This website uses non-intrusive cookies to improve your user experience. You can visit our cookie privacy page for more information.

Results of inspection initiatives in 2009 and 2007/08

2009

What did we do in March 2009?

What did we find?

Although encouraging signs of improvement were found on previous initiatives in 2007/08, HSE inspections again identified significant amounts of poor practice across Great Britain.

This time one in five sites, and one in five contractors, were considered to be working so far below the acceptable standard that HSE inspectors felt it necessary to use their powers to serve enforcement notices to immediately stop the work or activity on site (PN), or to require improvements to be made within a specified timescale (IN).

Working at height remains the biggest single cause of serious and fatal injuries on construction sites, yet despite this, on average, approximately one in six of the sites inspected demonstrated significant failings in this area requiring service of an immediate PN.

Falls and trips in construction – Results of inspection initiatives in 2007/08

What did we do in February 2008?

What did we do in Summer 2007?

What did we find?

HSE inspections identified significant amounts of poor practice across Great Britain.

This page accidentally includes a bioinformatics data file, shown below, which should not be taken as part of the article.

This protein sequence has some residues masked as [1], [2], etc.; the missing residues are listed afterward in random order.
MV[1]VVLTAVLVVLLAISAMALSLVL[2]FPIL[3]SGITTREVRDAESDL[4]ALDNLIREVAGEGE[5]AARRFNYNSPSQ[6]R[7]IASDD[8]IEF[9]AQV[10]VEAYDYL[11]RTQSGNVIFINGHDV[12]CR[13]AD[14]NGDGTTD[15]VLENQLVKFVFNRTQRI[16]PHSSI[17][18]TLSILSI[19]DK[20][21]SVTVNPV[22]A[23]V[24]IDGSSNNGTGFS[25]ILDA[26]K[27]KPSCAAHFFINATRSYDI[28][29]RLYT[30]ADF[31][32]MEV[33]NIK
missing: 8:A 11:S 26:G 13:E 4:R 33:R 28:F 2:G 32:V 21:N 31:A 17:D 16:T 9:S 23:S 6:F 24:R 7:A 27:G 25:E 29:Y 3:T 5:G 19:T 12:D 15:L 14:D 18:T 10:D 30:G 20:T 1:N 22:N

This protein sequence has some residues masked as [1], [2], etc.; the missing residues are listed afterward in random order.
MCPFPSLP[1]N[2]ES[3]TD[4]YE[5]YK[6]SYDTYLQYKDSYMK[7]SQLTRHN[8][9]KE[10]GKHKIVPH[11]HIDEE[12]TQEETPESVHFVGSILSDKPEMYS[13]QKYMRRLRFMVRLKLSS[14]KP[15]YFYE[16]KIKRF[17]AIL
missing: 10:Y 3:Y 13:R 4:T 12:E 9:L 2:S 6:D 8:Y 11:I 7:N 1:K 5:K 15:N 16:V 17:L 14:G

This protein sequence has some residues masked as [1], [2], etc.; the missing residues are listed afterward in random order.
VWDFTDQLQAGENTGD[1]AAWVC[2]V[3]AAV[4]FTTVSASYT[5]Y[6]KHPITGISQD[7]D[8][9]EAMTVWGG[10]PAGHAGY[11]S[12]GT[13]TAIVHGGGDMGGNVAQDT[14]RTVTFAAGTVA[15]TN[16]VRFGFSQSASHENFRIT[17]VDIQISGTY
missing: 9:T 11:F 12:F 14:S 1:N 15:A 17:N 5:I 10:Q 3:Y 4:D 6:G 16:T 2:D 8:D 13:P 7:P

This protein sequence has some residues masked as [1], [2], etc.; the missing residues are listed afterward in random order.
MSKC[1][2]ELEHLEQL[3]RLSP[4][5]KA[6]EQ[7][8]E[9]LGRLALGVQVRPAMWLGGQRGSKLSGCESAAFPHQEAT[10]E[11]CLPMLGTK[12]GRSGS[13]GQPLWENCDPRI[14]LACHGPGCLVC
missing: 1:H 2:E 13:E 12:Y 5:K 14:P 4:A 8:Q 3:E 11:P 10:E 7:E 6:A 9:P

Approximately one in three sites, and one in four contractors, were considered to be working so far below the acceptable standard that HSE inspectors felt it necessary to use their powers to serve enforcement notices to immediately stop the work or activity on site (PN), or to require improvements to be made within a specified timescale (IN).

Working at height is the biggest single cause of serious and fatal injuries on construction sites, yet despite this, on average, almost one in five of the sites inspected demonstrated significant failings in this area requiring service of an immediate PN.

Working safely at height is a matter of following simple precautions. The basic principles are:

Slips and trips, along with falls from height, are the biggest cause of major injuries in construction. Tripping hazards on site are not something which should be taken lightly as our inspectors proved, serving nearly 70 enforcement notices in relation to good order issues during both initiatives.

Good order on site makes good common sense and is good business practice. A tidy and organised site tends to be a more productive one, where people are able to spend their time doing the work they’ve been paid to do rather than clearing waste out of the way before they can start or climbing over mountains of rubbish to get to their place of work.

What can you do to manage risks on site?

Further sources of information to help you manage working at height and good order risks on site:

Updated 2011-11-04